Advertisement
YOU ARE HERE: LAT HomeCollections

California and the West

Eclectic Fellowships Awarded to 29

Grants: Recipients of the 1998 MacArthur awards range from a cattle rancher to a moralist. The list includes eight Californians.

June 02, 1998|BETTINA BOXALL | TIMES STAFF WRITER

It is that time of year again, when the unsuspecting get phone calls informing them that they've just won six-figure grants they didn't ask for.

The 1998 MacArthur Fellowships have been awarded to 29 men and women, ranging from an ecologically minded Arizona cattle rancher to a moralist. The group includes eight Californians, three of whom are from the Los Angeles area: historian Mike Davis, attorney and Asian American advocate Stewart Kwoh, and linguistic anthropologist Elinor Ochs.

The prestigious fellowships, announced Monday, are akin to the lottery--with a twist. They arrive out of the blue, with no strings attached. But rather than chance deciding who will get the $220,000 to $375,000 grants, an anonymous committee with an eclectic taste for the inventive rules.

The foundation's goal is no less than to recognize and nurture talented, innovative thinkers and doers, whatever their field. Potential recipients cannot apply for the grants and, more often than not, do not have a clue that they have even been suggested for consideration.

Davis was so stunned to get a phone call from the offices of the John D. and Catherine T. MacArthur Foundation last week that he called the foundation back to make sure it wasn't a hoax.

"I had not the slightest inkling and I was quite staggered to find out it was true," said Davis, who will receive $315,000, paid, like all the grants, over a five year-period.

Ochs, a UCLA professor, has been waking at 5 every morning since receiving the news of her $320,000 award. "I can't think of what I might be doing with my grant. I'm still in extreme shock," she said.

Davis, author of "City of Quartz," a grimly insightful examination of 20th century Los Angeles history, knows exactly what at least some of his money is going to be used for. "Paying off debts."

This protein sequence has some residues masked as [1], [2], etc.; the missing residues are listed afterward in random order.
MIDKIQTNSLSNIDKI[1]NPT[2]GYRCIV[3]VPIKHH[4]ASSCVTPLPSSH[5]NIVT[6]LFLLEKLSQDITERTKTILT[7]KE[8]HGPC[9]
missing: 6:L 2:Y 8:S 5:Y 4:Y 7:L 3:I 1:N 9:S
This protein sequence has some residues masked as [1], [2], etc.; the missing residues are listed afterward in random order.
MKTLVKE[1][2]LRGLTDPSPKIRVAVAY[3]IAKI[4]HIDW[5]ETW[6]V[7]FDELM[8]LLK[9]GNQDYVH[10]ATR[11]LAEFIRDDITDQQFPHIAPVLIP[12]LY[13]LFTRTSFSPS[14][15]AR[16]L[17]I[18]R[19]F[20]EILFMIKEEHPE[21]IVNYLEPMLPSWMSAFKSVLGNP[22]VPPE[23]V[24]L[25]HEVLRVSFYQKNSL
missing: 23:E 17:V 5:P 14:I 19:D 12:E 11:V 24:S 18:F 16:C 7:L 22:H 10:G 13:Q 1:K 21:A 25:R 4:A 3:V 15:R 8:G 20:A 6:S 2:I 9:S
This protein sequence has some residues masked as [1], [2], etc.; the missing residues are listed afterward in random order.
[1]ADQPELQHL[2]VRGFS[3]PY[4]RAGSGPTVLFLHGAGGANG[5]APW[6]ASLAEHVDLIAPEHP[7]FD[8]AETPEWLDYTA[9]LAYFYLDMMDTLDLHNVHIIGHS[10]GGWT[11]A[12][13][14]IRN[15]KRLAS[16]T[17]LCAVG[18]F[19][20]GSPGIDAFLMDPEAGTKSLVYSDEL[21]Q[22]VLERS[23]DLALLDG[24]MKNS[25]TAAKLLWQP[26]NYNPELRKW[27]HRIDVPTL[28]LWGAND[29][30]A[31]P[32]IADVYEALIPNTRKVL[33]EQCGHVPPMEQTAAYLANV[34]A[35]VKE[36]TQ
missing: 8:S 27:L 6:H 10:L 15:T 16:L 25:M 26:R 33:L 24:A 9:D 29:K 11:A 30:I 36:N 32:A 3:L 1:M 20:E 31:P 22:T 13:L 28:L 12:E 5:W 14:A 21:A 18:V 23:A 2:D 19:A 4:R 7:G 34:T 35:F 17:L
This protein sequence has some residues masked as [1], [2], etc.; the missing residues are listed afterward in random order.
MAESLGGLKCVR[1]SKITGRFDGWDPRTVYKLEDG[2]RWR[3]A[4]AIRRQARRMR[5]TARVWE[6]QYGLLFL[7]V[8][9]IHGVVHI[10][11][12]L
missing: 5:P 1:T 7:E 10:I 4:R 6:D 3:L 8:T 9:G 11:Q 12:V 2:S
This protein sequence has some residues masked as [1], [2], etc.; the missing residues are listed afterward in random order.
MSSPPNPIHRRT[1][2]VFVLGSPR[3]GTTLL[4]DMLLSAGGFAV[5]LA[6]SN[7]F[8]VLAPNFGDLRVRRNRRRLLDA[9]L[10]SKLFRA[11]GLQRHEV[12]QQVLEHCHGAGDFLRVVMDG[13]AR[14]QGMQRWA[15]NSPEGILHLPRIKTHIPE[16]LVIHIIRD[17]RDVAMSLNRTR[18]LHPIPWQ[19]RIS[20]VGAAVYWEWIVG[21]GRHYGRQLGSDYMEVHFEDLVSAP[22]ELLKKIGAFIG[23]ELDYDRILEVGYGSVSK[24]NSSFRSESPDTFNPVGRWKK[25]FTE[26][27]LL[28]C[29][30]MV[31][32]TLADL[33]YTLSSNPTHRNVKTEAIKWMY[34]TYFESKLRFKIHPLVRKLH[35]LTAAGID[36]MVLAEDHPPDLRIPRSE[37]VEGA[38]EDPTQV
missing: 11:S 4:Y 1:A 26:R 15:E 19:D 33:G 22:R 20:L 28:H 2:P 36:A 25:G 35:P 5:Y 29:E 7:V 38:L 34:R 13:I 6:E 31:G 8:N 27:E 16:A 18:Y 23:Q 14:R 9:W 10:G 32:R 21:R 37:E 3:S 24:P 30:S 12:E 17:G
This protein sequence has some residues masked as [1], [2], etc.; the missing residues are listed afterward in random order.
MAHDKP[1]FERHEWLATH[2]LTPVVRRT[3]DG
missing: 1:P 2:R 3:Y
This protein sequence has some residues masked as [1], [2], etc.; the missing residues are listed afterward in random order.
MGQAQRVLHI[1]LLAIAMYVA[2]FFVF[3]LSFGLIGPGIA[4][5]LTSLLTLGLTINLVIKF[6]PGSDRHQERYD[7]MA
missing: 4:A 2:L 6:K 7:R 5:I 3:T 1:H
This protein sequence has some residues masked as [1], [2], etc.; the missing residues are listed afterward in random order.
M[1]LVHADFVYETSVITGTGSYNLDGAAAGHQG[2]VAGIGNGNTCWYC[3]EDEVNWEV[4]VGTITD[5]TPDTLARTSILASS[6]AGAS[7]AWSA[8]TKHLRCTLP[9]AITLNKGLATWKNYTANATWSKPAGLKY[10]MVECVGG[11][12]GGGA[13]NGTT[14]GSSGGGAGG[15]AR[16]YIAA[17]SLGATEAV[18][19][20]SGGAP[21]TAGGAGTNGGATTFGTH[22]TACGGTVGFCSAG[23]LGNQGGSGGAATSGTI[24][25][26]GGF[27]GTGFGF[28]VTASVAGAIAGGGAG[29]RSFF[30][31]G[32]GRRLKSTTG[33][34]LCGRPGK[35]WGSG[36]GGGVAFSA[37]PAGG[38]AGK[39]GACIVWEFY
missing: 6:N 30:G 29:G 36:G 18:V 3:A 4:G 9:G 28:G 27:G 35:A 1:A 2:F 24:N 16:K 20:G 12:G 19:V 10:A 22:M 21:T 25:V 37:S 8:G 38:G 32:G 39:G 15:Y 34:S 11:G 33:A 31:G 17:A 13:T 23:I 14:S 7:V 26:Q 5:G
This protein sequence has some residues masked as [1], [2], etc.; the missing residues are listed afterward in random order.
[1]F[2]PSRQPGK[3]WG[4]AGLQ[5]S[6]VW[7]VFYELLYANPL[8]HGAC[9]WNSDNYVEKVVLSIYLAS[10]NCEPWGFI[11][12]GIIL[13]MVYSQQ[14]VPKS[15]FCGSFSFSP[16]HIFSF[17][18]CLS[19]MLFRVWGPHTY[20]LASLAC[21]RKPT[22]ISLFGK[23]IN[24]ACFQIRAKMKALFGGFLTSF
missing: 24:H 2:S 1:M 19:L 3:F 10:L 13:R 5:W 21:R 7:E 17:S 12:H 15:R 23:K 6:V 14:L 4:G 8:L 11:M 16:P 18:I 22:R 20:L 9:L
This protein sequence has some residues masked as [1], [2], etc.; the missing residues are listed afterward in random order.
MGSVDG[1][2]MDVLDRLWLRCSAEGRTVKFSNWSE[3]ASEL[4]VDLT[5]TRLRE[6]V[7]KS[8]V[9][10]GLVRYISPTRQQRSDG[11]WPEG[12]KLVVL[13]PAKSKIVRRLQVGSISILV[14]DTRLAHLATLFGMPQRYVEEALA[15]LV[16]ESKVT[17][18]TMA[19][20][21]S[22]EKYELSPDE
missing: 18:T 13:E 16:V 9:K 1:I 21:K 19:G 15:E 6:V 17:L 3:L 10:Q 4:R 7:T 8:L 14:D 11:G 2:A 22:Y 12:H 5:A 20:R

A leftist ex-trucker, Davis, 52, said his initial reaction to the grant was more one of a "superstitious Irishman" than a Marxist. He felt like hiding under the bed, convinced that such a windfall would inevitably be followed by disaster.

"I'm kind of notorious for feeling sorry for myself and complaining," he admitted, adding that he will now have to abandon that pastime.

Analyzing a city that attracts extreme descriptions--it is either paradise or hell--Davis likes to explore the hellish aspects of Los Angeles, such as its racial strife, social polarization and indifferent middle class.

His new book, "The Ecology of Fear: Los Angeles and the Imagination of Disaster," due out in August, promises to be no cheerier. It discusses, among other things, the many and varied ways Los Angeles has met its demise in fiction, as well as "why we're so nervous and insecure" about our relationship to the environment.

Next, he will tackle the subject of environmental history and war.

*

As a leading advocate of Asian Americans and executive director of the Asian Pacific American Legal Center, Kwoh has an intimate knowledge of the racial friction Davis dissects. And he is intent on reducing it.

Even before the 1992 Los Angeles riots, he was trying to bridge the city's ethnic divisions and continues that effort through coalitions, leadership forums and activism.

"I think we still have rocky race relations," said Kwoh, 49. "I think there's some improvement but we continue to have a lot of tensions. . . . It's not enough for people to just passively tolerate each other. We have to go beyond that to a dynamic process of working together to solve problems or to improve communities or schools. That's what we don't see enough of."

Kwoh, who will receive $300,000, mused that becoming a MacArthur fellow "kind of puts more pressure on you to be the best at what you're interested in doing. What I'm interested in doing is still advancing justice for Asian Pacific Americans and the poor.

"I hope I'll be more effective in what I do," continued Kwoh, who has guided the Asian Pacific center as it has grown into the nation's largest legal agency for Asian Americans. "Who knows if I will be. I do think it's a tremendous honor."

Ochs, 53, said getting the fellowship reminded her of a television show she watched as a child. The show, called "The Millionaire," was essentially about the aftermath of sudden wealth. Each week, $1 million would be delivered in a suitcase to a different person, who then had to figure out what to do with it.

Not that she entertained such fantasies. "We never allow ourselves to think what we might want to do if we had all the options," she said.

Still, since getting the foundation phone call last Wednesday, when she was writing the final chapter of a book she is co-authoring, Ochs said "there have been these little moments where that possibility is there and it's just incredible--having this fairy god mother."

Ochs helped develop a field of linguistics known as language socialization--the study of the way children acquire language and are shaped by the culture around them.

Advertisement
Los Angeles Times Articles
|
|
|